In English for the first time, a panoramic satire about the star-making machine, set in celebrity-obsessed Weimar Berlin.
In Berlin, 1930, the name KAsebier is on everyone's lips. A literal combination of the German words for "cheese" and "beer," it's an unglamorous name for an unglamorous man—a small-time crooner who performs nightly on a shabby stage for laborers, secretaries, and shopkeepers. Until the press shows up.
In the blink of an eye, this everyman is made a star: a star who can sing songs for a troubled time. Margot Weissmann, the arts patron, hosts champagne breakfasts for KAsebier; Muschler the banker builds a theater in his honor; Willi FrAchter, a parvenu writer, makes a mint off KAsebier-themed business ventures and books. All the while, the journalists who catapulted KAsebier to fame watch the monstrous media machine churn in amazement—and are aghast at the demons they have unleashed.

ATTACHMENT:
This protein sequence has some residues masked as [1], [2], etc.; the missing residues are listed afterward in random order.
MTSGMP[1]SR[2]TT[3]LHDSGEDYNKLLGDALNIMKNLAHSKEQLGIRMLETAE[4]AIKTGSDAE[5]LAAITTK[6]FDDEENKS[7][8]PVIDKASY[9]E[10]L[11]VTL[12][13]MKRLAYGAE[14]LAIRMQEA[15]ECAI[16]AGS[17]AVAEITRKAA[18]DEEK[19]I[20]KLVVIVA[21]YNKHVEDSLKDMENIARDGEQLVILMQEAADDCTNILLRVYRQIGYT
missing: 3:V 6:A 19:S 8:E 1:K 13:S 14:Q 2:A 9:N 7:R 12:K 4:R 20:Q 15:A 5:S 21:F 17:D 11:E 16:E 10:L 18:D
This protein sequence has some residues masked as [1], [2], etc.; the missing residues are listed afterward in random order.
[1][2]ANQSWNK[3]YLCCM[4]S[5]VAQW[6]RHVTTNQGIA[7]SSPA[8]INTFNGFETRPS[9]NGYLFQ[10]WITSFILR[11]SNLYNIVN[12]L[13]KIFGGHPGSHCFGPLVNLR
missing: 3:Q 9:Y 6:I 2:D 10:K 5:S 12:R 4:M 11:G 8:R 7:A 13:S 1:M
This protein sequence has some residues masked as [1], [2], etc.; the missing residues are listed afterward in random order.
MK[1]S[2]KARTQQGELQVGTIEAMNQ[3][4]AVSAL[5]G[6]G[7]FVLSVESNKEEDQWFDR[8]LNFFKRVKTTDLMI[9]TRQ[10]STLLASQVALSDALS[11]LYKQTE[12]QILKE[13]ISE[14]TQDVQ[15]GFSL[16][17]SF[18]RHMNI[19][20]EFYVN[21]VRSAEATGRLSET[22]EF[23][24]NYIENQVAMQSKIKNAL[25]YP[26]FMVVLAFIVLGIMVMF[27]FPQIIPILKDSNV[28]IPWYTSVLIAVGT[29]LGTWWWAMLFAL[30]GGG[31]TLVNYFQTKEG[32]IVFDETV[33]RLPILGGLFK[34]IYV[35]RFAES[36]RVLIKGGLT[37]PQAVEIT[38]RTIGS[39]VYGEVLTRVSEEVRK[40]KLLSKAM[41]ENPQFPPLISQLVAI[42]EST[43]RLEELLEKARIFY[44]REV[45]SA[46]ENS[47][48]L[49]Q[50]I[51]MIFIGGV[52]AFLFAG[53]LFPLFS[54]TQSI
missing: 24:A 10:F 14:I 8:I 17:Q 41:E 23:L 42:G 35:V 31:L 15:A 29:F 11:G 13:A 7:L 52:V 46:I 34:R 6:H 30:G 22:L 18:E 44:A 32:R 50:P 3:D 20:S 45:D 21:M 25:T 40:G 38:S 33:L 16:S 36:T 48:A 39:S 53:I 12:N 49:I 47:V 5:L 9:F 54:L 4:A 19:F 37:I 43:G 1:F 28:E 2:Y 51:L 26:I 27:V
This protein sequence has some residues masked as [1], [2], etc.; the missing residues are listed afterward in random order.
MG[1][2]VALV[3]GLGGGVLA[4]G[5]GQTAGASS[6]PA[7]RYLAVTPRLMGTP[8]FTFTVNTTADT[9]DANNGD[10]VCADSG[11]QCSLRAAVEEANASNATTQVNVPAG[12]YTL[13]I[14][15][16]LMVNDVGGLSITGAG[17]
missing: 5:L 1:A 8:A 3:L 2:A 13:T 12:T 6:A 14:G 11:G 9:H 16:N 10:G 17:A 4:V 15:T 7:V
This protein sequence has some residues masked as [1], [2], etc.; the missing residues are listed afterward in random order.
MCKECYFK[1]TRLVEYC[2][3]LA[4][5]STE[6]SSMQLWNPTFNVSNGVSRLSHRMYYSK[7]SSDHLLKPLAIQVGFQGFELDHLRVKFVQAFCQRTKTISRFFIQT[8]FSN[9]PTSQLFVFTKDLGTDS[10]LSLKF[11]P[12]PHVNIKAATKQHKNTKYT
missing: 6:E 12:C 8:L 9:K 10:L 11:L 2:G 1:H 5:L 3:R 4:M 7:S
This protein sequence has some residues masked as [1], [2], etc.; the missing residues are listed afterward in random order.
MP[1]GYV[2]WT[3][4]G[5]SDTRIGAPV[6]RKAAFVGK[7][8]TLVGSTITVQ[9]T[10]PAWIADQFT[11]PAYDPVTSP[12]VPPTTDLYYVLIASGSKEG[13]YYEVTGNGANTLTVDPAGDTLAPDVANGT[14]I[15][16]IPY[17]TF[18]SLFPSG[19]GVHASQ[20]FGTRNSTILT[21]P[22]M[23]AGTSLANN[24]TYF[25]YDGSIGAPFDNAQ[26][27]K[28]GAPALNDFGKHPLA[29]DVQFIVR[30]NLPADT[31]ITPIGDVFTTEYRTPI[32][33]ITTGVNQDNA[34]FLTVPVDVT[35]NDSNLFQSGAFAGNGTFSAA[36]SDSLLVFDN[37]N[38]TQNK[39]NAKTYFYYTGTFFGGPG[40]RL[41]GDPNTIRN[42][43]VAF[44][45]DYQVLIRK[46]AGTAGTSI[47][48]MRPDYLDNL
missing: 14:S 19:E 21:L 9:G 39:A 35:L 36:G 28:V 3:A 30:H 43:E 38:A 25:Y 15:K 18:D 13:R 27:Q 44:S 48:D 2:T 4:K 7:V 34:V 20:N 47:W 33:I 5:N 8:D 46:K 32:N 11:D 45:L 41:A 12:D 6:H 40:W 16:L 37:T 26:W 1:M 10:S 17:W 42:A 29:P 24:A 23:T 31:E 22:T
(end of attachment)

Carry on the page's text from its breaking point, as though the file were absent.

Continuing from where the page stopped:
In KAsebier Takes Berlin, the journalist Gabriele Tergit wrote a searing satire of the excesses and follies of the Weimar Republic. Chronicling a country on the brink of fascism and a press on the edge of collapse, Tergit's novel caused a sensation when it was published in 1931. As witty as Kurt Tucholsky and as trenchant as Karl Kraus, Tergit portrays a world too entranced by fireworks to notice its smoldering edges.
by Gabriele Esposito
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by William Shakespeare
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by Charlotte Bronte
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